Mapping Sudan’s Counter-Terrorism Terrain: Progress and Persistence

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Sudan continues to support counter-terrorism efforts in regional and multilateral organizations. In September 2019, Sudan officially initiated the civilian-led transitional government (CLTG) after 30 years under the administration of ex-President Omar al-Bashir. The CLTG has announced that it no longer supports any terrorist organization. Sudan has taken action to work with the US on counterterrorism. Despite political turmoil in 2019 that led to the removal of the former president and the building of the CLTG in September, the Sudanese government persisted in pursuing counterterrorism operations alongside regional allies, including operations to counter threats to U.S. interests and personnel in Sudan.

Despite the absence of high-profile terrorist incidents, ISIS facilitation networks seem to be active within Sudan. The Minister of Religious Affairs and Endowments under the CLTG also denied the existence of an official ISIS presence in Sudan but admitted that there were “extremists” linked to ISIS in the country.  

The Minister of Religious Affairs and Endowments also stressed that his ministry would work on combating extremism, fighting terrorism, and reviving school curricula to promote tolerance.  The media reported that the CLTG was prepared to send back between 16 and 20 terrorists from ISIS and other groups to their nations of origin. The apprehended persons belonged to different ethnicities, including six Egyptians, one Tunisian, and six individuals from Chad and Nigeria.

Regarding law enforcement efforts against terrorism, Sudanese security forces continue to target and prevent terrorist cells in Sudan actively. Sudanese security services, primarily led by the GIS, targeted ISIS cells in Khartoum and Omdurman for arrest operations during a series of raids in 2021 And arrested eight foreign terrorists in Omdurman.

Moreover, Sudan continues to focus on enhancing its border security measures to track and prevent terrorist suspects traveling on forged passports, which is particularly important given Sudan’s extensive and porous borders. As part of the government’s counterterrorism strategy, Sudanese squads patrol the Sudanese‑Libyan border as well as the Sudanese-Chadian border to prevent the flow of suspected terrorists transiting through the territory and to prevent arms smuggling and other illicit activities.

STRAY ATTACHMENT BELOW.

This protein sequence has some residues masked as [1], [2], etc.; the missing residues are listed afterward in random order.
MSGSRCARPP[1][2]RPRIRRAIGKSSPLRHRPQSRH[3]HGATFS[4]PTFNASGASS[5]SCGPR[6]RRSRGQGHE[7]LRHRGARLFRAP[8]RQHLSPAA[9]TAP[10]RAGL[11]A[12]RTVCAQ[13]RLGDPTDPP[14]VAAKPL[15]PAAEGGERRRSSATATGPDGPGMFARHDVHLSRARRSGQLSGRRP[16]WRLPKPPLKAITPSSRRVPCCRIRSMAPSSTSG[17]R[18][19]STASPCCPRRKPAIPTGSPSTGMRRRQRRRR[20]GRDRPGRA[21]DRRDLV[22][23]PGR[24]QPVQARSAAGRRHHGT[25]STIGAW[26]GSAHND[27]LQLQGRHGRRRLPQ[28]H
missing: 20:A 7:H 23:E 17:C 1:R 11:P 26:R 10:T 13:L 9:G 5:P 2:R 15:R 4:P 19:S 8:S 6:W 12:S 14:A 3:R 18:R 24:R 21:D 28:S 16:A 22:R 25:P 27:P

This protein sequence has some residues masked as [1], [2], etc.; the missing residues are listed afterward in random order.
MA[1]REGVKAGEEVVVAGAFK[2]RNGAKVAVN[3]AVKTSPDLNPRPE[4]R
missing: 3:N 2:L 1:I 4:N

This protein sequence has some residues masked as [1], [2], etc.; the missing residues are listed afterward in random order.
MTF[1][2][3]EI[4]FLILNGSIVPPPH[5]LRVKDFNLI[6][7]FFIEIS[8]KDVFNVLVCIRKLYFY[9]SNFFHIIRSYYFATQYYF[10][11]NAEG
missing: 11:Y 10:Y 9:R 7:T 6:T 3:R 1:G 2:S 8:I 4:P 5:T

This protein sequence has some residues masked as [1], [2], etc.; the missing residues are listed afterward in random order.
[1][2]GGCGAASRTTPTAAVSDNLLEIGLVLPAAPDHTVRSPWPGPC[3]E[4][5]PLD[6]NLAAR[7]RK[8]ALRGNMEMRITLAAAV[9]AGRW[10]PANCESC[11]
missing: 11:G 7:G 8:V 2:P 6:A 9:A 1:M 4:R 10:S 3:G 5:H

Concerning AML/CFT, Sudan remains a member of the Middle East and North Africa Financial Action Task Force. It is a Financial Action Task Force-style regional body. The Financial Action Task Force and MENAFATF have nailed that Sudan’s AML/CFT regime adequately handles AML/CFT. Additionally, Sudan’s Financial Information Unit is a part of the Egmont Group and works regularly with other members on AML/CFT issues.

Furthermore, CLTG persists in developing a national strategy for countering terrorist radicalization and recruitment. Sudan’s current strategy combines administration and civil society resources and uses a social, economic, and religious procedure toward strengthening Sudan’s people against internal or external “extremist” influences. Sudan’s de-radicalization programs run together with the national strategy. De-radicalization agendas in Sudan focused on reintegrating and rehabilitating replaced FTFs and those espousing terrorist ideologies. Sudan rehabilitated a small number of women and children who are or had been linked with FTFs, mostly the spouses and children of ISIS fighters killed in Libya, and enrolled them in Sudanese rehabilitation programs.

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